When we open the door to His heart through Contemplative Prayer
This way of praying goes all the way back to the time when God first reached out to men and women.
In the Bible, God is described as walking in the Garden with Adam and Eve. He spoke intimately to them and them to him about their shared life together.
Contemplative prayer reflects and develops this intimacy and giftedness.
The words temple, time and contemplate, come from a Greek word meaning creating a special time and place within ourselves for gazing, looking, ruminating or observation. This area within ourselves is where we meet ‘He whom my soul loves’ (Song of Songs 1:71) is sometimes called our inner temple or sanctuary.
The desert fathers like St. Antony and Cassian came to the community to hear the Word of God at the Eucharist and community meeting and then went to a place of silence to contemplate the graces and gifts our Father God offered them in the Word of God. This traditional form of prayer by the monks is still evident at Mt. Carmel in Israel.
Theresa of Avila (a Carmelite nun in the sixteenth century) says, “Contemplative prayer is nothing less than a close sharing between friends; it means taking time frequently to be alone with Him who we know loves us.” St. John Vianney, parish priest in a small rural village in France, asked a farmer about his daily prayers. He replied “I look at Him and He looks at me.”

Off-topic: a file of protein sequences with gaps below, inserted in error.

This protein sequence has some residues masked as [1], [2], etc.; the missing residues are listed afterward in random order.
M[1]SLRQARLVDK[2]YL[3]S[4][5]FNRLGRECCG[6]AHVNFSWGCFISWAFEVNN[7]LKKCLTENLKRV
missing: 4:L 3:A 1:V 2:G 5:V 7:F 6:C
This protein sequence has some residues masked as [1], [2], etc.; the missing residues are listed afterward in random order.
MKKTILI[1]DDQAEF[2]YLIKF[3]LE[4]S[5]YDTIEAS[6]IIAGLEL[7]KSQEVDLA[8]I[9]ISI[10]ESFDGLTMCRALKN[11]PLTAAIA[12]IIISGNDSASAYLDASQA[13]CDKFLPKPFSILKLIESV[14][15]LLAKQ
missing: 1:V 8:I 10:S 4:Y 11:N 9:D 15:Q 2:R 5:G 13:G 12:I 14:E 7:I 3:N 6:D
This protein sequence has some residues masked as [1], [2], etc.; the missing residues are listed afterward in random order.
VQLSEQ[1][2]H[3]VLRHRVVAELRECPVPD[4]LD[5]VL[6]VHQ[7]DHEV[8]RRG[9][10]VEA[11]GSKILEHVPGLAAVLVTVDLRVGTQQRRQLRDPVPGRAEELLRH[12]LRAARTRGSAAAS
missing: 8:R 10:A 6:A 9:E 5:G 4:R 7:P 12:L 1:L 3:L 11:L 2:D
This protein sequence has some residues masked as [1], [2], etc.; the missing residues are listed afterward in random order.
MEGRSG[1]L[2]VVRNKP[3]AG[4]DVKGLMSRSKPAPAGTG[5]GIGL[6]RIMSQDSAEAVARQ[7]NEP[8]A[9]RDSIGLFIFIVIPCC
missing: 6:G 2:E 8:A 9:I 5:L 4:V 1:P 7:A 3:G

The Word of God who became man in the person of Jesus Christ is the main way God speaks to us. The most fruitful way to pray is prayer with Jesus and to listen to Him. Praying to an image of Jesus through a heart word will help us to centre our attention on Jesus and prevents our thoughts wandering.
When we faithfully spend the time we allot to the Lord, we welcome the love of God and open our hearts to respond to this love by loving even more. We know that the love we are returning is a gift poured out into our hearts by the Holy Spirit.
Contemplative prayer is a surrender to the loving will of the Father to achieve a greater union with Him. In return, God transforms us more into His image and likeness.
Contemplative prayer prepares us to receive the wisdom of God and the growth and
development of the Holy Spirit’s gifts within us.
Pope John Paul II said, “This is the lived experience of Christ’s promise,” He who loves Me will be loved by My Father, and I will love him and manifest Myself to Him.’
Prayer Comment: Knowing about Jesus is not the same as knowing him in a personal way. Learn how to contemplate God in His word and discover the gifts of the Holy Spirit that will empower you to develop an intimate relationship with him through the Assisted Help Tabs.